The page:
Accounting: A Communication Vehicle 

Managerial Accounting & Financial Accounting

Accounting is the systematic recording, classifying, reporting, and analyzing of financial transactions of a business. It is a vehicle for communicating financial information of a business entity to many different groups of people. The communication is generally in the form of financial statements.

Accounting that provides financial information to people inside the business entity, such as managers, owner and auditors, is called management accounting or managerial accounting. Management accounting allows interpretation and analysis on the financial performance of the business in order to mainly provide a basis for making management, financial, or operating decisions. Read more "Accounting: A Communication Vehicle"

Bookkeeping System

Bookkeeping is a process of recording, classifying, and summarizing of such day-to-day financial transactions as sales and purchases, into a usable form that provides financial information about a business or an individual. It's a part of overall account system.

Sound bookkeeping practice is a prerequisite to complete a full accounting cycle. Using the trial balance and ledgers prepared in the bookkeeping process, a bookkeeper or an accountant prepares financial statements, which are used to analyze the organization financial performance, as well as to file tax forms with government agencies.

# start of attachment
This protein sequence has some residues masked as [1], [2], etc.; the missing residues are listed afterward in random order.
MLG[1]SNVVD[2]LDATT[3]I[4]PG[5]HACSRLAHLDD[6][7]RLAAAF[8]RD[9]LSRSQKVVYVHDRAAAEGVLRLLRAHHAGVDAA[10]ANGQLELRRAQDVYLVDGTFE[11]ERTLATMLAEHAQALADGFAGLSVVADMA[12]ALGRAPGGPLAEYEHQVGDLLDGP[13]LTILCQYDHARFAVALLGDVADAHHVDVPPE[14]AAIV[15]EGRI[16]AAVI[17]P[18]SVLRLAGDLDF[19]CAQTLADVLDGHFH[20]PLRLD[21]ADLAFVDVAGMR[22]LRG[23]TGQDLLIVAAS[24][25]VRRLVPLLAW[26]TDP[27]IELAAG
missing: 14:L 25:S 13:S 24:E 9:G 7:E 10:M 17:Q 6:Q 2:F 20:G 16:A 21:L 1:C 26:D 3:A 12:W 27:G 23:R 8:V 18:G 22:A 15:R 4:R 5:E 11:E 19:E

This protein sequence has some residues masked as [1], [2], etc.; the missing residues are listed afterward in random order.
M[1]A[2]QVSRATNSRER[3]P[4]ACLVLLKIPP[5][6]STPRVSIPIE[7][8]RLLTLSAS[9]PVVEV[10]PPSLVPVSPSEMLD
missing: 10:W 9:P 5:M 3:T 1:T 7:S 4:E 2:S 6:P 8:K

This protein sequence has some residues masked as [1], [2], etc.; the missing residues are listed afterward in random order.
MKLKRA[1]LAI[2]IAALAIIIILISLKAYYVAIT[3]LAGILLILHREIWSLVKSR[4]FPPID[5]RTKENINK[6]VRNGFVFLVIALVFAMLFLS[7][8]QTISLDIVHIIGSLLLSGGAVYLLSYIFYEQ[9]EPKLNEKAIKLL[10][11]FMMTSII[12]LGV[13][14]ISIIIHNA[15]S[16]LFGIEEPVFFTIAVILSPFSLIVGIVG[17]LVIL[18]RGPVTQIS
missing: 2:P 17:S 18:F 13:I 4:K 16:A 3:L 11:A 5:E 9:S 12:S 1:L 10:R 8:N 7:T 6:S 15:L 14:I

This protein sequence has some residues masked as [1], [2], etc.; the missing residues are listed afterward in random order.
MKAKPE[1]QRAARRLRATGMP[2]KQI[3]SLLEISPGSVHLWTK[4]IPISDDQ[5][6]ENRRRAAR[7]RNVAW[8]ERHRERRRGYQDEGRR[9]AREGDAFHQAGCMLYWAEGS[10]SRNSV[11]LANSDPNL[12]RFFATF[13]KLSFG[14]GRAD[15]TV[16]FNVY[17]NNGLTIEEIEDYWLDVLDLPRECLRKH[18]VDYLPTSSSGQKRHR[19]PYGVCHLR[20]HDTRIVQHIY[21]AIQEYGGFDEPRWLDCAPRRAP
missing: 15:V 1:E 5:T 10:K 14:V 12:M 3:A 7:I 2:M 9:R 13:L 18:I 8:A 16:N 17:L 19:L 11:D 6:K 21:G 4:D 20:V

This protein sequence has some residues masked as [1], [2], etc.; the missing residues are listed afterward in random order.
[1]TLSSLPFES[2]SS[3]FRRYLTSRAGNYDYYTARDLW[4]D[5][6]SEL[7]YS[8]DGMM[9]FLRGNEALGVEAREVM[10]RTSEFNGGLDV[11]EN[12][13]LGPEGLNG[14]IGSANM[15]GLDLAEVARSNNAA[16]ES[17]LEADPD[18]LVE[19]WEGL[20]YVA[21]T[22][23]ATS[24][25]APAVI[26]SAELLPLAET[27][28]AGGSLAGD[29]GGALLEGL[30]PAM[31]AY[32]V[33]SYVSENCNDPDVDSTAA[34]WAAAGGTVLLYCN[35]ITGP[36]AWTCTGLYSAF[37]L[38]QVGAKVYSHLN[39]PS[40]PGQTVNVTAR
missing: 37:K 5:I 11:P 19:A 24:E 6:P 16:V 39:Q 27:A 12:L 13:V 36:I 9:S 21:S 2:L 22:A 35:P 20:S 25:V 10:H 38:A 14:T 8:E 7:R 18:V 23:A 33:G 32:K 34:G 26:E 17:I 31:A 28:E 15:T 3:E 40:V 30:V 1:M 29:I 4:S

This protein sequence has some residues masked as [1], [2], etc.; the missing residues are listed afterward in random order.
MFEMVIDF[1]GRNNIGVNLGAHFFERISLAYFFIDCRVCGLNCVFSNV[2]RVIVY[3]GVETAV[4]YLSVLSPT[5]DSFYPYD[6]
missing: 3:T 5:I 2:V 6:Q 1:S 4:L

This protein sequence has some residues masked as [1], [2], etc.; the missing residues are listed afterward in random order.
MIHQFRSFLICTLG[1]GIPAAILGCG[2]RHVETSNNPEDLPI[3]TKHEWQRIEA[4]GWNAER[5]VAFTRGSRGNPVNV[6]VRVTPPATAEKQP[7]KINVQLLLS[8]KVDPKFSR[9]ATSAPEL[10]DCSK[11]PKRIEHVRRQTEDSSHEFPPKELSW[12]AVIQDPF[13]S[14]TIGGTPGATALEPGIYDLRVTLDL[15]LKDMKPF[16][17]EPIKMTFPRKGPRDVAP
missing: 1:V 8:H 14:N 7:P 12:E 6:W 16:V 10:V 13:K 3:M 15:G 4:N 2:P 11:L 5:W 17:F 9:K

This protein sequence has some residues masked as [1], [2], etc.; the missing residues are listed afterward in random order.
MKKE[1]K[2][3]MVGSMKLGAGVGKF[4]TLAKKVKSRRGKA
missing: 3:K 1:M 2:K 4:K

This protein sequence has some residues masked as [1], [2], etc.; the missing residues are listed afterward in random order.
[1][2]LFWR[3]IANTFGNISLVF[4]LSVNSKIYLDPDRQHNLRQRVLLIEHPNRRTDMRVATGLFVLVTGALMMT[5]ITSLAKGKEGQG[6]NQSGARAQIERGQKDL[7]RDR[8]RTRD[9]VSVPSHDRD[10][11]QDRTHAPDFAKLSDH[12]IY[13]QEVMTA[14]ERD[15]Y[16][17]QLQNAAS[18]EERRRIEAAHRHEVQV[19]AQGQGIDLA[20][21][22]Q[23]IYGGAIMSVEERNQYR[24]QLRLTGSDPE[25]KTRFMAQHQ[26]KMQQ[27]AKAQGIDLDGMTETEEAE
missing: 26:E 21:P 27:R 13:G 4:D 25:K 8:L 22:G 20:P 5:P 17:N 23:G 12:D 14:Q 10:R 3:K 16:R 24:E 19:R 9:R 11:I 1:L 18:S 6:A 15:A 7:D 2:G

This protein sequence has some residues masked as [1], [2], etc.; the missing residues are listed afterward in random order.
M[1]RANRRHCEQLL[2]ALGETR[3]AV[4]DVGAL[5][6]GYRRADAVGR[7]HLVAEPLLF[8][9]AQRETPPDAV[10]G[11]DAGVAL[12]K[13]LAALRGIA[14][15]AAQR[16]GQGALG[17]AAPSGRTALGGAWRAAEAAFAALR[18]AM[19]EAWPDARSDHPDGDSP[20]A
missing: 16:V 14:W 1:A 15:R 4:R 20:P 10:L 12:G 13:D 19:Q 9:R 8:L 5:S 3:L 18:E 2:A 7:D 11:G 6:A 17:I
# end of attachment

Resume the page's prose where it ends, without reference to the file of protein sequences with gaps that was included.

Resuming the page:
A bookkeeping system is a set of rules for recording financial information in an accounting system. There are two common methods of bookkeeping systems, which are the single-entry bookkeeping system and the double-entry bookkeeping system. A business owner must decide what bookkeeping system to be used. Read more "Bookkeeping System"

Accounting Methods 

Is cash or accrual accounting better for your business?

Bookkeeping methods: Accrual vs. Cash Accounting
The cash method and the accrual method (sometimes called cash basis and accrual basis) are the two principal methods of keeping track of a business's income and expenses. In most cases, you can choose which method to use.